Friday, September 09, 2005
This isn’t a big deal when the two sides work separately, but it makes collaboration difficult. Returning from summer break, the faculty are brimming with ideas for ways to improve the college, and many of those ideas are damn good. (Some of them are so good, I’m not even going to share them yet. Must protect delicate orchid from cold wind of reality...) For the next month or so, they’ll be eager to work with whomever they need to, to make those ideas happen. Then midterms will hit. Then drop week, Thanksgiving, and the don’t-talk-to-me rush to and through final exams.
What this means is that if these ideas are to have any hope of becoming reality, I have to work like a crazed ferret for the next month or so, before the window closes. Impressing upon the rest of the college the need to pay attention to these (annual, predictable) academic rhythms isn’t easy.
The mutual lack of understanding comes out in different ways. Class schedule deadlines are determined not by when it makes sense for department chairs, but by how long it takes the printer to make copies. So it’s not unusual for the department chairs to be asked to proof the schedules during the first week of classes, when they’re usually struggling just to deal with adjuncts who vanish (it happens every semester) and students desperately finagling their schedules. Faculty searches, when they occur at all, occur when the budget people tell us that we really, honestly, truly have the money; if that happens in May, so be it. I’ve made arguments upwards about the need to attune our searches to the (annual, predictable) faculty hiring cycle, but with limited success.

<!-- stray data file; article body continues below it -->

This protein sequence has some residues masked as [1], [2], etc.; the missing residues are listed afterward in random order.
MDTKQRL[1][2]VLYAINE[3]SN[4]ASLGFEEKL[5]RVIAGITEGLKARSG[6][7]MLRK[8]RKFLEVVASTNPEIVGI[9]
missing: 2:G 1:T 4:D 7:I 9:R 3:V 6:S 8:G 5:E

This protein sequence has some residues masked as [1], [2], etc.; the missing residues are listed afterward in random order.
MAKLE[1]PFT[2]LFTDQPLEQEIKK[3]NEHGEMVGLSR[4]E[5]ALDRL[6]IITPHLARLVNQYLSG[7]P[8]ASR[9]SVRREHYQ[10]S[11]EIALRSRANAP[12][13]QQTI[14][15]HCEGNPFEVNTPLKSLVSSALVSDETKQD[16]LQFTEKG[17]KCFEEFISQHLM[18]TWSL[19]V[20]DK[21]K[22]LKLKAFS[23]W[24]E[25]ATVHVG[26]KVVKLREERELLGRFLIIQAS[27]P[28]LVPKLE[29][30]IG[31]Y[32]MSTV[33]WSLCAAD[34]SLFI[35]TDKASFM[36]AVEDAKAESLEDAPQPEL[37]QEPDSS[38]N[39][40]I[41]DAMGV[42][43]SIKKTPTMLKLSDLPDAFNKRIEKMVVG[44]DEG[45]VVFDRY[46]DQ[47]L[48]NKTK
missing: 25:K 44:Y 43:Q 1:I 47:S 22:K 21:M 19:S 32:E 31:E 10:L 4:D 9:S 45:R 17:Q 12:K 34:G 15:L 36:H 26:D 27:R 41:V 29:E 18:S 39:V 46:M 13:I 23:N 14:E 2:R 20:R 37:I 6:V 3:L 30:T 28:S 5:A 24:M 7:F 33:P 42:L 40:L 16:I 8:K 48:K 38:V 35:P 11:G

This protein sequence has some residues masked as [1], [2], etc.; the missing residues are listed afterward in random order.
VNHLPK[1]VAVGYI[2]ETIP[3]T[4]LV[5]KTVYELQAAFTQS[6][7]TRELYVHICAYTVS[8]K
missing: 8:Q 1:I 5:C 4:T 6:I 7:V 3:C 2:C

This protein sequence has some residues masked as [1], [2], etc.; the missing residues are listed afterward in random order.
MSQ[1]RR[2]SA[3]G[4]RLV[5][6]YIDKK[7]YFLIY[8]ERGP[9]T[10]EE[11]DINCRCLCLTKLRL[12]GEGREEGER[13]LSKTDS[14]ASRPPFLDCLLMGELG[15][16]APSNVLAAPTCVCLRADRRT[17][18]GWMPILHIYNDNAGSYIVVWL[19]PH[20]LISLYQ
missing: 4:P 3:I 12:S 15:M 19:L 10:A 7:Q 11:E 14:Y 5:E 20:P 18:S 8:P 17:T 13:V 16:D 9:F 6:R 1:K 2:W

To my mind, this is the chronic problem with ‘faculty governance,’ or even ‘consensus,’ as a model for running a college. For valid reasons, the amount of attention faculty can and will pay to institutional housekeeping will wax and wane over the course of the year. This is not true for the rest of the college. When the faculty turn their attention elsewhere, one of two things happens: either the idea simply falls off the desk (at which point we get the standard complaints about The Administration not listening), or it gets implemented by other people, with the changes one would usually expect when delegating tasks to other people (at which point we get the standard complaints about adminstrative power grabs). If I’m not careful, too many of the wonderful ideas that develop when intelligent people return from extended breaks simply won’t come to pass, and the hoary complaints about ‘nothing ever changes’ or ‘nobody listens’ will surface again.
It’s the difference between sprinting (the faculty model) and distance running (the administrative model). Academic deans do both. This is why we’re always tired.
Maybe I should stash gatorade in my desk...